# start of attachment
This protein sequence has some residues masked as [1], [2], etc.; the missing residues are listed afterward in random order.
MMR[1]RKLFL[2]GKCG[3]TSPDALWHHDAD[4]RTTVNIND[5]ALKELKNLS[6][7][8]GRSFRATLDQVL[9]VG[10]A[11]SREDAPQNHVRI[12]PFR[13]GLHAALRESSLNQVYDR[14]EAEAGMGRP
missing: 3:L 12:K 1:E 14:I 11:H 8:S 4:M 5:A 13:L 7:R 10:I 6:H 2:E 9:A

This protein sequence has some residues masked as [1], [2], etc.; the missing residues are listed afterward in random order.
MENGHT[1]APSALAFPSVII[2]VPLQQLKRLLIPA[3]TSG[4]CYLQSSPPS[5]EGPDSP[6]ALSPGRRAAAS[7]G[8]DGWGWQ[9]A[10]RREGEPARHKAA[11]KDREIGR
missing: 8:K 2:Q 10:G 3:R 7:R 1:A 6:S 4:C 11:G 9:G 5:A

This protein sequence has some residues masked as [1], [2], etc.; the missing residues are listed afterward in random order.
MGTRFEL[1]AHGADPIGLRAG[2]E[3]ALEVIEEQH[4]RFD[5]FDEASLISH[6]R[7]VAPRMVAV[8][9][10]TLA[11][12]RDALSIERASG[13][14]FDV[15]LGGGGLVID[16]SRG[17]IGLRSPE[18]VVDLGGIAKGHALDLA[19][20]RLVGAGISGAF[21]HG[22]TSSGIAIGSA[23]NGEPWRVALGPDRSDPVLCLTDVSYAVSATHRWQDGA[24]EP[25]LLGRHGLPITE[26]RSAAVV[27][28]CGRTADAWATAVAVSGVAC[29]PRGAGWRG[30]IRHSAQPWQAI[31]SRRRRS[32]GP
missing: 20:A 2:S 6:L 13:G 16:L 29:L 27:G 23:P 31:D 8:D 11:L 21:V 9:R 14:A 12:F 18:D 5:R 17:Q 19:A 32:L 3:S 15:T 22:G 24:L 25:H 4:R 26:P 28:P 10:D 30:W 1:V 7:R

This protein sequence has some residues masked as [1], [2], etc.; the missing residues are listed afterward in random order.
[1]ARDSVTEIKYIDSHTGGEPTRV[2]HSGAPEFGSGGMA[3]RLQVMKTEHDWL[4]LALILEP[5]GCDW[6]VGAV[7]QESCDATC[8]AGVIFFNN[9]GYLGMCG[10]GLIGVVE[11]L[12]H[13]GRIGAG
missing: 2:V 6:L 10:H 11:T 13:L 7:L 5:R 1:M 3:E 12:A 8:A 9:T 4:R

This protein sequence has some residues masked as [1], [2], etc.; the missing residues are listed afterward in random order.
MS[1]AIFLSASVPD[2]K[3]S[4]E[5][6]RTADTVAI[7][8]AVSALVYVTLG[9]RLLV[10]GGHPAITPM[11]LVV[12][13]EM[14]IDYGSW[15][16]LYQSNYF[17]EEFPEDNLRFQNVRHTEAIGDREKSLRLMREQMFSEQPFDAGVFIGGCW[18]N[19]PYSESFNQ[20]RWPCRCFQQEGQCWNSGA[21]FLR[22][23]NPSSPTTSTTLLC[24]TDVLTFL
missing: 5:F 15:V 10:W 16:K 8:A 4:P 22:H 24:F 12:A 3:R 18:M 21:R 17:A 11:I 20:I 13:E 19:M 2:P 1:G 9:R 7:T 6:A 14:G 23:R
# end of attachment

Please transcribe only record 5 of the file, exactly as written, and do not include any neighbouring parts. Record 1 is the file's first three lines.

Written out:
This protein sequence has some residues masked as [1], [2], etc.; the missing residues are listed afterward in random order.
MS[1]AIFLSASVPD[2]K[3]S[4]E[5][6]RTADTVAI[7][8]AVSALVYVTLG[9]RLLV[10]GGHPAITPM[11]LVV[12][13]EM[14]IDYGSW[15][16]LYQSNYF[17]EEFPEDNLRFQNVRHTEAIGDREKSLRLMREQMFSEQPFDAGVFIGGCW[18]N[19]PYSESFNQ[20]RWPCRCFQQEGQCWNSGA[21]FLR[22][23]NPSSPTTSTTLLC[24]TDVLTFL
missing: 5:F 15:V 10:W 16:K 8:A 4:P 22:H 24:F 12:A 3:R 18:M 21:R 17:A 11:I 20:I 13:E 19:M 2:P 1:G 9:R 7:T 6:A 14:G 23:R